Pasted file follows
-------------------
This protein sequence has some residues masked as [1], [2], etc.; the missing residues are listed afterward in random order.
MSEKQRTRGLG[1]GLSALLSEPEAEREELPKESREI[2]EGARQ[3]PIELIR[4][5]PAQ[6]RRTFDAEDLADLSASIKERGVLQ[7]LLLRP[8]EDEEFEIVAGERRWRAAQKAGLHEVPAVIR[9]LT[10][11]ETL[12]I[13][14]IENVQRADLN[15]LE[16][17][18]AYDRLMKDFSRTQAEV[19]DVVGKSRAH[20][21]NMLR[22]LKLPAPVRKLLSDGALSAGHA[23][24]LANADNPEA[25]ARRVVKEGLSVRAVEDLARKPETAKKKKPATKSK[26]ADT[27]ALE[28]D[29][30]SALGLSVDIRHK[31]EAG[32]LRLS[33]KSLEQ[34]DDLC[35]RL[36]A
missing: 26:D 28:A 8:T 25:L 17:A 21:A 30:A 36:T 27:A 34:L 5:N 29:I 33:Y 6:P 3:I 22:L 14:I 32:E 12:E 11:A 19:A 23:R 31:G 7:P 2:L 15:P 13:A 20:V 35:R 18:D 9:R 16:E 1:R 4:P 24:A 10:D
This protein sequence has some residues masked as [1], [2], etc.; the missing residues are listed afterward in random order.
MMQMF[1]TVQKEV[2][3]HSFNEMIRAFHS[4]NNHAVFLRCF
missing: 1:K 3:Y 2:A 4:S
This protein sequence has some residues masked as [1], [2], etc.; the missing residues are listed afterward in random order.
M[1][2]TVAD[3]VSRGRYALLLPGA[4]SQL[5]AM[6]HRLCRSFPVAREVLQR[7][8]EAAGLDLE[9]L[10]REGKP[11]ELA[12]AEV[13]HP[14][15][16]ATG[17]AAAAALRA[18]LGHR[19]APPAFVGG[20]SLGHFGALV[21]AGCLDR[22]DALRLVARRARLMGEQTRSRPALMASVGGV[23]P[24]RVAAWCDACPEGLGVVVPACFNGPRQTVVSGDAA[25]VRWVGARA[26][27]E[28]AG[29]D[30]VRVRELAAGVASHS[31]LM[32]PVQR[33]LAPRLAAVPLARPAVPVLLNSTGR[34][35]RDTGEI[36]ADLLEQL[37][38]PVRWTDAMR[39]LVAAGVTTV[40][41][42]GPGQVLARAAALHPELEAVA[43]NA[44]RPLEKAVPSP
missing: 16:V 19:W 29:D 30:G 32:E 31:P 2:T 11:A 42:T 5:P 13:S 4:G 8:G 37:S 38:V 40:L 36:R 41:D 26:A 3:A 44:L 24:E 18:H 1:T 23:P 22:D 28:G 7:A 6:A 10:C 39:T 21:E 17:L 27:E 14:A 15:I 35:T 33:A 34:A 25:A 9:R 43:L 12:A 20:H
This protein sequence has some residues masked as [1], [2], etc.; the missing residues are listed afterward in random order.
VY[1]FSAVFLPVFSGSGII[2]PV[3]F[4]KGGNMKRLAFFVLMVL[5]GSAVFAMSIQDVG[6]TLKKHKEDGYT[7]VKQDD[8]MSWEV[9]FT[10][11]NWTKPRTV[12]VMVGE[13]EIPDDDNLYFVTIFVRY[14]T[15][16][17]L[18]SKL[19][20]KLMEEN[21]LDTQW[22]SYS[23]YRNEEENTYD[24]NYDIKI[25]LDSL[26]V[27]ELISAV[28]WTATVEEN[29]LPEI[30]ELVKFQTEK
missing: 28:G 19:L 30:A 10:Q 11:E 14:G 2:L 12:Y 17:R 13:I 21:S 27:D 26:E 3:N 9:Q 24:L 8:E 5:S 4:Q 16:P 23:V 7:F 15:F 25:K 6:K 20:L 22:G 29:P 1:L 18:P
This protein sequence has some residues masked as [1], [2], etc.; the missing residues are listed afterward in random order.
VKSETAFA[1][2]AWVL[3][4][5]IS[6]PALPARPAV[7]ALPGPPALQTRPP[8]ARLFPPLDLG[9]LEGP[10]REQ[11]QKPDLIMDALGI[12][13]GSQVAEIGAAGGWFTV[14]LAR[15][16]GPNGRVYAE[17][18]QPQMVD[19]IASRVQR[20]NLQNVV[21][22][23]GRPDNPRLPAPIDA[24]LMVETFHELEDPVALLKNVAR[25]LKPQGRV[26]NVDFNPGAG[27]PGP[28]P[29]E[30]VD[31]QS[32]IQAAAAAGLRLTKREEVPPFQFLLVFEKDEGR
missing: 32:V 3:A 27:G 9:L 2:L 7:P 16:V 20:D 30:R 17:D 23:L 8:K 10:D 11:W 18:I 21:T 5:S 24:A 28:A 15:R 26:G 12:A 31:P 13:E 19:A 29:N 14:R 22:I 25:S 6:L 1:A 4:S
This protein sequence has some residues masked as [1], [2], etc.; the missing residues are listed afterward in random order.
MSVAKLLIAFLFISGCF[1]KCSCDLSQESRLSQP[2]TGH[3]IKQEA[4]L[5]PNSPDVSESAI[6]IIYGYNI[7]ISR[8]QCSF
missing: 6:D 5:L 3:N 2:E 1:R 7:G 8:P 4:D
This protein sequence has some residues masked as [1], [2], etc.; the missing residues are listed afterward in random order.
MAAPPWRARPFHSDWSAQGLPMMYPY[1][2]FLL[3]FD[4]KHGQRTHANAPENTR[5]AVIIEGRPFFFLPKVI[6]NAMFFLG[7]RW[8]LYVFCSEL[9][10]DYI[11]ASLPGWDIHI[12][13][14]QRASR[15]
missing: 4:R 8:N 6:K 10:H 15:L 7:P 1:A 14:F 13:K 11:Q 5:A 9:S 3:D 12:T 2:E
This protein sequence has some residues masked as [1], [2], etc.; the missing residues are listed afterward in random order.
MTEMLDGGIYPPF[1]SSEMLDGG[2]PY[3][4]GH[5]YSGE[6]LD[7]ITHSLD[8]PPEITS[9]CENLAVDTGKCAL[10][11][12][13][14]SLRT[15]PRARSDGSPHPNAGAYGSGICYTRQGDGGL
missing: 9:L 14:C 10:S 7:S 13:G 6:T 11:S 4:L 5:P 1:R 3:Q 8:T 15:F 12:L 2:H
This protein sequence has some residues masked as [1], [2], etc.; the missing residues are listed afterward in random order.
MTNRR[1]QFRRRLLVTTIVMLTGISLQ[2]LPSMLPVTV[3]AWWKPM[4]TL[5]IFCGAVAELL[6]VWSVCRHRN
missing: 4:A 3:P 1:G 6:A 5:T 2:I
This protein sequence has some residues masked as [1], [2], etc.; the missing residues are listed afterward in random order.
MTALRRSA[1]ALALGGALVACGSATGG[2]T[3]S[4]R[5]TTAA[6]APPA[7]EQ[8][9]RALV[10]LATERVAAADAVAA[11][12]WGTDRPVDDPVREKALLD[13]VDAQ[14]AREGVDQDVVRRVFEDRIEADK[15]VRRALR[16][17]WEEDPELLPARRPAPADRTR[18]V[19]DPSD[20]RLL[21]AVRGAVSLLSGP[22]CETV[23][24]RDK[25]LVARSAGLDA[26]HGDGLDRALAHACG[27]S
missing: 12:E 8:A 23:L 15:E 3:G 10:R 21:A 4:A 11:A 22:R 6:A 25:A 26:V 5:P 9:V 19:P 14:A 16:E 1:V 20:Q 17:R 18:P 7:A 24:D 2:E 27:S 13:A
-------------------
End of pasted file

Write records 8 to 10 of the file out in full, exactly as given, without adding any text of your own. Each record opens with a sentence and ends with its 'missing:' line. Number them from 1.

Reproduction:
This protein sequence has some residues masked as [1], [2], etc.; the missing residues are listed afterward in random order.
MTEMLDGGIYPPF[1]SSEMLDGG[2]PY[3][4]GH[5]YSGE[6]LD[7]ITHSLD[8]PPEITS[9]CENLAVDTGKCAL[10][11][12][13][14]SLRT[15]PRARSDGSPHPNAGAYGSGICYTRQGDGGL
missing: 9:L 14:C 10:S 7:S 13:G 6:T 11:S 4:L 5:P 1:R 3:Q 8:T 15:F 12:L 2:H
This protein sequence has some residues masked as [1], [2], etc.; the missing residues are listed afterward in random order.
MTNRR[1]QFRRRLLVTTIVMLTGISLQ[2]LPSMLPVTV[3]AWWKPM[4]TL[5]IFCGAVAELL[6]VWSVCRHRN
missing: 4:A 3:P 1:G 6:A 5:T 2:I
This protein sequence has some residues masked as [1], [2], etc.; the missing residues are listed afterward in random order.
MTALRRSA[1]ALALGGALVACGSATGG[2]T[3]S[4]R[5]TTAA[6]APPA[7]EQ[8][9]RALV[10]LATERVAAADAVAA[11][12]WGTDRPVDDPVREKALLD[13]VDAQ[14]AREGVDQDVVRRVFEDRIEADK[15]VRRALR[16][17]WEEDPELLPARRPAPADRTR[18]V[19]DPSD[20]RLL[21]AVRGAVSLLSGP[22]CETV[23][24]RDK[25]LVARSAGLDA[26]HGDGLDRALAHACG[27]S
missing: 12:E 8:A 23:L 15:E 3:G 10:R 21:A 4:A 11:A 22:R 6:A 25:A 26:V 5:P 9:V 19:P 14:A 16:E 1:V 20:Q 17:R 18:P 7:A 24:D 2:E 27:S 13:A